They were left to dry for about 90 minutes and then placed on the infrared oven conveyor without any pre-heating, projectile temp before entering the oven was around 10 degrees. They ran through the oven as per my normal temperature and time settings.

    Projectiles past the smash and wipe tests.

    2nd coat was applied and allowed only 20 minutes dying time with no force dry or pre-heating. 2nd bake smash and wipe tests passed.

    Another test has been completed where drying time was about 60 minutes and the projectiles were left outside to dry in the late afternoon as the temperature was dropping fast in the shade. These were then baked as per normal settings and passed smash and wipe tests.

    Next test to be completed will be with very limited dry time 10 - 15 minutes in cold conditions and then bake and see what happens.

    I suspect that such a short dry time may be pushing the limits however, results in my opinion, will depend on relative humidity, dew point and temperature of the projectiles before they enter the oven.

    Should short dry time, high humidity and high dew point cause bonding failure (failed smash test) the next step would be to reduce the oven stage one temperature and increase the baking time. In short, slow the time taken for the substrate (lead) to reach cure temp. This will allow more time for any moisture to evaporate before the coating starts to cure.

    Currently I'm curing Hi-Tek at a rate less the 5 minutes 30 seconds. Even increasing the time by another minute will still outweigh longer pre-dry times and especially pre-heating the projectiles.

    Don't forget, Hi-Tek is actually simple to use. It's people like Auglock, myself and many others that have conducted numerous tests and experiments to help us understand how to achieve the best results with conventional and infrared.

    UV curing is another league. I have no experience with UV curing other than I understand it's a very quick cure process. Any oven or curing device would need to allow UV to penetrate the complete surface of the projectile and, that creates a whole new problem.

    More details about my infrared will be available once a commercial design has been released.

  11. #14331
    Boolit Mold
    Join Date
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    Jatz sent you a pm


    Quote Originally Posted by Jatz357 View Post
    Popper,

    There is still much to do in the way of testing Hi-Tek with infrared curing.

    I don't use nor recommend halogen infrared as it may be too intense on the surface and will possibly burn the coating before it heats the lead to cure temp. (halogen, good for pizza ovens or T-shirt dryers) and cause trapped moisture to turn into superheated steam and cause loss of coating bond to the lead surface.

    The key seems to be the time it takes for the substrate (lead) gets to cure temperature.

    With well dried Hi-Tek I have been able to cure small batches of projectiles in around 3 minutes 20 seconds and less. These tests were without any temperature control and the temp far exceeded what is required to cure Hi-Tek. The coating still bonded to the lead and the only issue was the colour went a little darker.

    I have not completed any high temp fast cure tests with coating that has only being drying for a short time.

    Several tests have now been completed where a batch of projectiles have been coated when the ambient temperature has been low 10 to 12 degrees. Once coated the projectiles chilled by 4 or 5 degrees.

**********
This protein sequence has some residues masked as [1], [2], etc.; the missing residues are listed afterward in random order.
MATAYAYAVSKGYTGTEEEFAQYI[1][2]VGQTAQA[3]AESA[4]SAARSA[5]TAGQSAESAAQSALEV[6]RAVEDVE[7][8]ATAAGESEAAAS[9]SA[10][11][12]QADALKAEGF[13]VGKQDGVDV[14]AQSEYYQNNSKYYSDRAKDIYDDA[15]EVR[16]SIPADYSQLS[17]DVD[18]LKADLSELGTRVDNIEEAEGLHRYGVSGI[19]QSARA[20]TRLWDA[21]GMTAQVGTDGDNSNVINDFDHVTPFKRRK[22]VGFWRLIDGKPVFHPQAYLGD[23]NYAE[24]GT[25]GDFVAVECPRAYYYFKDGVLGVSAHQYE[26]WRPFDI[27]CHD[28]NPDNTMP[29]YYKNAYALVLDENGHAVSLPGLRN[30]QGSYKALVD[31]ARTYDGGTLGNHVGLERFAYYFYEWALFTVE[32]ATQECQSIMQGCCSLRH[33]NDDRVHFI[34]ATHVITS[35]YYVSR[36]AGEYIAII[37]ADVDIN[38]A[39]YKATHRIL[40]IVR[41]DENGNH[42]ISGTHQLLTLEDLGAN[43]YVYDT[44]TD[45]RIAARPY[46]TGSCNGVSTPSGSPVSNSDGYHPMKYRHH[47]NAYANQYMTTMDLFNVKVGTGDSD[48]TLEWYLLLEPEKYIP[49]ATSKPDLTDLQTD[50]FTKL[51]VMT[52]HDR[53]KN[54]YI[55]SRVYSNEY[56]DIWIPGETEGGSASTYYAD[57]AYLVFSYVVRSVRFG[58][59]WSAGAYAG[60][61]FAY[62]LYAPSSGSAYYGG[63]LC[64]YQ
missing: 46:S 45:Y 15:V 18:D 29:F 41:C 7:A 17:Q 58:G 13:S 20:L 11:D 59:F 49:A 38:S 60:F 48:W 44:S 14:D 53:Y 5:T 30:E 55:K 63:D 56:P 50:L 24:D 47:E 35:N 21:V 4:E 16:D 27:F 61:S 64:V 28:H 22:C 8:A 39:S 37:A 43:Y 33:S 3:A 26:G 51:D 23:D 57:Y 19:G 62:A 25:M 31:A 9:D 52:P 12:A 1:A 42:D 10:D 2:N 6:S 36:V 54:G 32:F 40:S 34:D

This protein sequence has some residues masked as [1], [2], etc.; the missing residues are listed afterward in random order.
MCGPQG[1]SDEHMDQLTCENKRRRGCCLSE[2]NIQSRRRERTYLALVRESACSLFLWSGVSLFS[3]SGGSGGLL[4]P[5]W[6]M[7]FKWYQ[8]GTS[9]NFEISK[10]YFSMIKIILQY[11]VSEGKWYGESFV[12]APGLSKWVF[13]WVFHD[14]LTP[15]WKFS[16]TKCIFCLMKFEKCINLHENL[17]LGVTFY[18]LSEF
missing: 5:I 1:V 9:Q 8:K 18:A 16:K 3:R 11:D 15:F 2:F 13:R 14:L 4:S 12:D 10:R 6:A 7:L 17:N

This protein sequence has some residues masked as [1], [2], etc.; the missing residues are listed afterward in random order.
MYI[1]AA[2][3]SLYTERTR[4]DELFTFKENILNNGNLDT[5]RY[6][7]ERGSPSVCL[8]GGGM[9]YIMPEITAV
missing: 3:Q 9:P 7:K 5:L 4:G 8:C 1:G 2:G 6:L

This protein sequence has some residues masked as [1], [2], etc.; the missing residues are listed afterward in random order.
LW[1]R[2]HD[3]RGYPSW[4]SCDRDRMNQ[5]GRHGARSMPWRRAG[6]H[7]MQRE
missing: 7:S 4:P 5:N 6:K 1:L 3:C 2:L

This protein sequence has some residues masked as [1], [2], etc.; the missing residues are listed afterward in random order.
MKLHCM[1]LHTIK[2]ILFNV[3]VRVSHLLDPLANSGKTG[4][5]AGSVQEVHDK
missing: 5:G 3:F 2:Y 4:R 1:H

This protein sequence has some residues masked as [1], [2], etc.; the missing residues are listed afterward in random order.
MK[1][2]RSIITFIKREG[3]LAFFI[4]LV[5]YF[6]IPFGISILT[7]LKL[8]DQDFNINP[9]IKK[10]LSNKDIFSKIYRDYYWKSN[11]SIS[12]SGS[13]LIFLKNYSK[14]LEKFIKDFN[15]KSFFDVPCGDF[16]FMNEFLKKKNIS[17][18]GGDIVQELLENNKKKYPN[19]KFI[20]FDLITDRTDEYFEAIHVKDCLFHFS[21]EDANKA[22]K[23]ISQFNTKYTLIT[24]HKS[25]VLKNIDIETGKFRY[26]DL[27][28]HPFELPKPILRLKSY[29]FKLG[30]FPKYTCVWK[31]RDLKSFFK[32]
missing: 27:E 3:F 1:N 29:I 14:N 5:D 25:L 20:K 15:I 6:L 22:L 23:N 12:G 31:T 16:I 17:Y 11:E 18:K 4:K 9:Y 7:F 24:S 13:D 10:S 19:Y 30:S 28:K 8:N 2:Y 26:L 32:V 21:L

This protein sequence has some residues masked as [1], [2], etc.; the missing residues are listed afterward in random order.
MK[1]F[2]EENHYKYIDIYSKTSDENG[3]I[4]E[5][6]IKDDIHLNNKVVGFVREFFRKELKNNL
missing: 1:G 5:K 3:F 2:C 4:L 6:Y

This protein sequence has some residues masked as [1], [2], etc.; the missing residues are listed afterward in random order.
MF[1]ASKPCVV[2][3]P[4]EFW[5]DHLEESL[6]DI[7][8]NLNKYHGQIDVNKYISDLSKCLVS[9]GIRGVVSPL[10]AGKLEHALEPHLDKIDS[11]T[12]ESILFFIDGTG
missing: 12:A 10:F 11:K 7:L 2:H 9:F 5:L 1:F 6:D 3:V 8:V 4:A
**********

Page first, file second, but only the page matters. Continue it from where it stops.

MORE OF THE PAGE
They were left to dry for about 90 minutes and then placed on the infrared oven conveyor without any pre-heating, projectile temp before entering the oven was around 10 degrees. They ran through the oven as per my normal temperature and time settings.

    Projectiles past the smash and wipe tests.

    2nd coat was applied and allowed only 20 minutes dying time with no force dry or pre-heating. 2nd bake smash and wipe tests passed.

    Another test has been completed where drying time was about 60 minutes and the projectiles were left outside to dry in the late afternoon as the temperature was dropping fast in the shade. These were then baked as per normal settings and passed smash and wipe tests.

    Next test to be completed will be with very limited dry time 10 - 15 minutes in cold conditions and then bake and see what happens.

    I suspect that such a short dry time may be pushing the limits however, results in my opinion, will depend on relative humidity, dew point and temperature of the projectiles before they enter the oven.

    Should short dry time, high humidity and high dew point cause bonding failure (failed smash test) the next step would be to reduce the oven stage one temperature and increase the baking time. In short, slow the time taken for the substrate (lead) to reach cure temp. This will allow more time for any moisture to evaporate before the coating starts to cure.

    Currently I'm curing Hi-Tek at a rate less the 5 minutes 30 seconds. Even increasing the time by another minute will still outweigh longer pre-dry times and especially pre-heating the projectiles.

    Don't forget, Hi-Tek is actually simple to use. It's people like Auglock, myself and many others that have conducted numerous tests and experiments to help us understand how to achieve the best results with conventional and infrared.

    UV curing is another league. I have no experience with UV curing other than I understand it's a very quick cure process. Any oven or curing device would need to allow UV to penetrate the complete surface of the projectile and, that creates a whole new problem.

    More details about my infrared will be available once a commercial design has been released.

  12. #14332
    Quote Originally Posted by m37 View Post
    Jatz sent you a pm
    M37, have now replied.